The racial disparity in fatal police shootings in California is far larger than the nationwide disparity, The Post has found. Black people in the state are killed by police at nearly four times the rate of white people.
In Vallejo, two of the people killed by police were Black, McCoy being one of them. Three were Hispanic, and one was White.
McCoy's brother, Kori, said the FBI records fail to capture the true picture of Vallejo police. "The sirens should have been ringing years and years ago," he said.
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The FBI has been collecting summarized statistics from police departments since the 1930s, including through its Uniform Crime Reporting Program, or UCR.
In the 1980s, the bureau introduced the National Incident-Based Reporting System to collect more details, including victim demographics, and in recent years has shifted departments to this program. But, as with the UCR, the new program is mandatory only for federal law enforcement agencies, and most local departments do not participate.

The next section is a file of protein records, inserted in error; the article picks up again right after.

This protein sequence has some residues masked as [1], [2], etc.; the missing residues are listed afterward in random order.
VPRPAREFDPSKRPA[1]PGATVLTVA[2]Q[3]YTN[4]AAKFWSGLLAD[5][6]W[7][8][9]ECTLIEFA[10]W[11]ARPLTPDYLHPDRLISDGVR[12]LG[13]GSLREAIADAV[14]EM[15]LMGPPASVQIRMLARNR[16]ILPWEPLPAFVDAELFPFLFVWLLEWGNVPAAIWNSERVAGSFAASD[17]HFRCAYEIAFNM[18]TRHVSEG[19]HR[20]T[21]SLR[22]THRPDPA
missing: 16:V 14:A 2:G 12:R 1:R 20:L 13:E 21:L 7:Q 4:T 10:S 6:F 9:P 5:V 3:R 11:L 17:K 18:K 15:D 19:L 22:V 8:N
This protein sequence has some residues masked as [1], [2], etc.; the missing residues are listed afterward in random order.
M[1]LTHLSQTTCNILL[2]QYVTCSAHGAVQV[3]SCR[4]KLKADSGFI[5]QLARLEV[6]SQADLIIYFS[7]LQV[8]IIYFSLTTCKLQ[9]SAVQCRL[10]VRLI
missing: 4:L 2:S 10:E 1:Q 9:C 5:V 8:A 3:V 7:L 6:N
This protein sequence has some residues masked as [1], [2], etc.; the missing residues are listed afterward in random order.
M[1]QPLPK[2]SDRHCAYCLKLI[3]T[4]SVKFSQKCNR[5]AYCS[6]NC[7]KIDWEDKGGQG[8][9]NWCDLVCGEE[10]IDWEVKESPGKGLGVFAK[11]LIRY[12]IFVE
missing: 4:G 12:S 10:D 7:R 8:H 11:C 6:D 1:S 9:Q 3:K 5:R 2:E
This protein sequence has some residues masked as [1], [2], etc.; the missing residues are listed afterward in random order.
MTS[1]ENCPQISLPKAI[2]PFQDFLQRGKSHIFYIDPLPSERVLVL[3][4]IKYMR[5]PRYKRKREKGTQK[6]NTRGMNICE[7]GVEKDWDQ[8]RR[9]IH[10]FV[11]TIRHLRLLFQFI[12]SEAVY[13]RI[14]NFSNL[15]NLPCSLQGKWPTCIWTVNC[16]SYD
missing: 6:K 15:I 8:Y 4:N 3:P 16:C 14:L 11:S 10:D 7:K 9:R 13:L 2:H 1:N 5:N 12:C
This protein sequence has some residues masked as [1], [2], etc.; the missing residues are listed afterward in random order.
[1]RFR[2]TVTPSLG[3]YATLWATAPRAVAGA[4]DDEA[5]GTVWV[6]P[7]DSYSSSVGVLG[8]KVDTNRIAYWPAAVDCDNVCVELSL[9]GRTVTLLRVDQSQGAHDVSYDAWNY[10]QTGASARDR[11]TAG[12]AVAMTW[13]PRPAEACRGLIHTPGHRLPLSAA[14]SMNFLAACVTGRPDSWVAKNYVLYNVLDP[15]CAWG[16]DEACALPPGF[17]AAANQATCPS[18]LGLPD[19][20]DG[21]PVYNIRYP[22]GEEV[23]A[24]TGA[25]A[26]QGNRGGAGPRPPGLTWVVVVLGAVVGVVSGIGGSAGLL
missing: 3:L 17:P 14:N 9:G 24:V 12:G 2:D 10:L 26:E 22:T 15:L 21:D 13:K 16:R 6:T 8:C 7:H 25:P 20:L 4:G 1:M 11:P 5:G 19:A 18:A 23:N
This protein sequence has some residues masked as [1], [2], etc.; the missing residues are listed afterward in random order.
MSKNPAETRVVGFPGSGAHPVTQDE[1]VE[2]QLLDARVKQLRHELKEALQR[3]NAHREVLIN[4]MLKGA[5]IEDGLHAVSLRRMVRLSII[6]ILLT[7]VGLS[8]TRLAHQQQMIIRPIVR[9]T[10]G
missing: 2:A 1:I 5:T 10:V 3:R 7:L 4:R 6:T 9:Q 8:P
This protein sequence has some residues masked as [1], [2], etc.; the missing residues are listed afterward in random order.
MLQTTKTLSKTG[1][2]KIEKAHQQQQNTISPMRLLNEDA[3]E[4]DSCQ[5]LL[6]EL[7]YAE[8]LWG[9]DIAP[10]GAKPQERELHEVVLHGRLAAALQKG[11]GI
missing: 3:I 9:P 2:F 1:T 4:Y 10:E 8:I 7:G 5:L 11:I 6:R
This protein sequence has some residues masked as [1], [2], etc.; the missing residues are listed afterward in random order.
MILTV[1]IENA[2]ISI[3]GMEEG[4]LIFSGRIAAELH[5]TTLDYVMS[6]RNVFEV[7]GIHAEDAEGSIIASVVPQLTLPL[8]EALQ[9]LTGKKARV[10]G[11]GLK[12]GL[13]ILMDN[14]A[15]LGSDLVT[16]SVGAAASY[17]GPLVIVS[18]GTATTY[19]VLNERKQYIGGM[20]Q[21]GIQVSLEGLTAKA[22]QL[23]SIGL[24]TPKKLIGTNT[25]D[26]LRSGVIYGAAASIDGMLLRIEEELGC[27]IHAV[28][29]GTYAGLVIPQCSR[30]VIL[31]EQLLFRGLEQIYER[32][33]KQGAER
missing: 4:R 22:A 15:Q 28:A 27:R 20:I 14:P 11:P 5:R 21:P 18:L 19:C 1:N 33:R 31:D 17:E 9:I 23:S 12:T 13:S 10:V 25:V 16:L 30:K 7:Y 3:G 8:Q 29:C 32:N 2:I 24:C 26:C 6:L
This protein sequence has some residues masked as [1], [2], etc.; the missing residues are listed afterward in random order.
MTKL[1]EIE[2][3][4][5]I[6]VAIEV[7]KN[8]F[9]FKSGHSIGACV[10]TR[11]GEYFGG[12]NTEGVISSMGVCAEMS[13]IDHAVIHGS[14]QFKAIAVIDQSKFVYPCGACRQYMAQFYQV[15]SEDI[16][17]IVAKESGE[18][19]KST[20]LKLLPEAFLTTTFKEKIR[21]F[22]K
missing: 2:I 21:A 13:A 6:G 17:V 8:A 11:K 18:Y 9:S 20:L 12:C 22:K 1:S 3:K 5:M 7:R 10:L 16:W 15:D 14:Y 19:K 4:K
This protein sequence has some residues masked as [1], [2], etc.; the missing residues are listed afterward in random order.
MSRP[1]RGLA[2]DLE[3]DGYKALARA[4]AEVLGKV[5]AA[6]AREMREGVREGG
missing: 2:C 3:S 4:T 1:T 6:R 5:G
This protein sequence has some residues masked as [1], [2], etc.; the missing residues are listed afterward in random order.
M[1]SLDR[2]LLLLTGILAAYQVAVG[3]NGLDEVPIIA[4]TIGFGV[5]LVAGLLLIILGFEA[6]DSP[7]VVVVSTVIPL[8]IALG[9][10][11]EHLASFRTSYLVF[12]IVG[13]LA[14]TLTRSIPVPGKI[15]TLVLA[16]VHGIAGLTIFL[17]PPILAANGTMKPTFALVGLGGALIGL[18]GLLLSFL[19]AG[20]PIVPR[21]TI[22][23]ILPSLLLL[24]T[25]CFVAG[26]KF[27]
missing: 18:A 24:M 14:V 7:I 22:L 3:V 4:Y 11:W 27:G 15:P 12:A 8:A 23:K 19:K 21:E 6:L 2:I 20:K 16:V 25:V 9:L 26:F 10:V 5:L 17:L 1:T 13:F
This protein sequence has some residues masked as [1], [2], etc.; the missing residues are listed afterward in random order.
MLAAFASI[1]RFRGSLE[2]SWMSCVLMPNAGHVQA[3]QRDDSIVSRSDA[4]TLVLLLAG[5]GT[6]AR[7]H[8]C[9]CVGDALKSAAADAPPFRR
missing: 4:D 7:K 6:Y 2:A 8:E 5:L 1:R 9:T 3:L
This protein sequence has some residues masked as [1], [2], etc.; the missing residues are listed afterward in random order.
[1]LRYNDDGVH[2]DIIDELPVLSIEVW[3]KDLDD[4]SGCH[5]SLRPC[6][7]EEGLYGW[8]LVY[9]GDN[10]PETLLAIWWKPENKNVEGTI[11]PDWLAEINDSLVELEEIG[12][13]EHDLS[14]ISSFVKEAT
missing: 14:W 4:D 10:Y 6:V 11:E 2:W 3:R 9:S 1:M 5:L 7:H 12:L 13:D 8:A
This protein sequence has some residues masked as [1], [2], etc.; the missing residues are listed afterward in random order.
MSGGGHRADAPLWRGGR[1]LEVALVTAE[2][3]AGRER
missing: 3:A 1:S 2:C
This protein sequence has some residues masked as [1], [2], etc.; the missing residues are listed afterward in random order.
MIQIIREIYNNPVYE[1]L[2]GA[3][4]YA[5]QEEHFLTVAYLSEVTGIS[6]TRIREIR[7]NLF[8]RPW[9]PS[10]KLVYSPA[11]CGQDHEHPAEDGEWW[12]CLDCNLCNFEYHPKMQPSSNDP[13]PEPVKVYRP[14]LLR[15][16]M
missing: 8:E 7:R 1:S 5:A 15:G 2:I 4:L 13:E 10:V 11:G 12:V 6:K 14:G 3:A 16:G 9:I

As an incentive, the Justice Department distributes about $285 million annually through the Justice Assistance Grant program. State and local governments, which pass the money on to area police and sheriffs' departments, receive their share according to a formula that considers the amount of crime police departments report and the local populations.
Departments must report at least three years of homicide and other major crime data to be eligible for funding. The data does not have to be complete for departments to receive money, said Tannyr Watkins, a spokeswoman for the Office of Justice Programs. However, she said missing information may result in smaller grant awards.
On average each year, about 1,400 local jurisdictions are allocated funding under the program. Within those, 440 departments had no fatal shootings by police reported in the past seven years, but The Post found they had shot and killed nearly 1,300 people in that time. Their local governments received nearly $86 million in that time.
The Justice Department also offers funding to help police and sheriffs' departments upgrade their computer systems "to establish or enhance their participation" in crime data reporting. There are no provisions in the grant for withholding funds.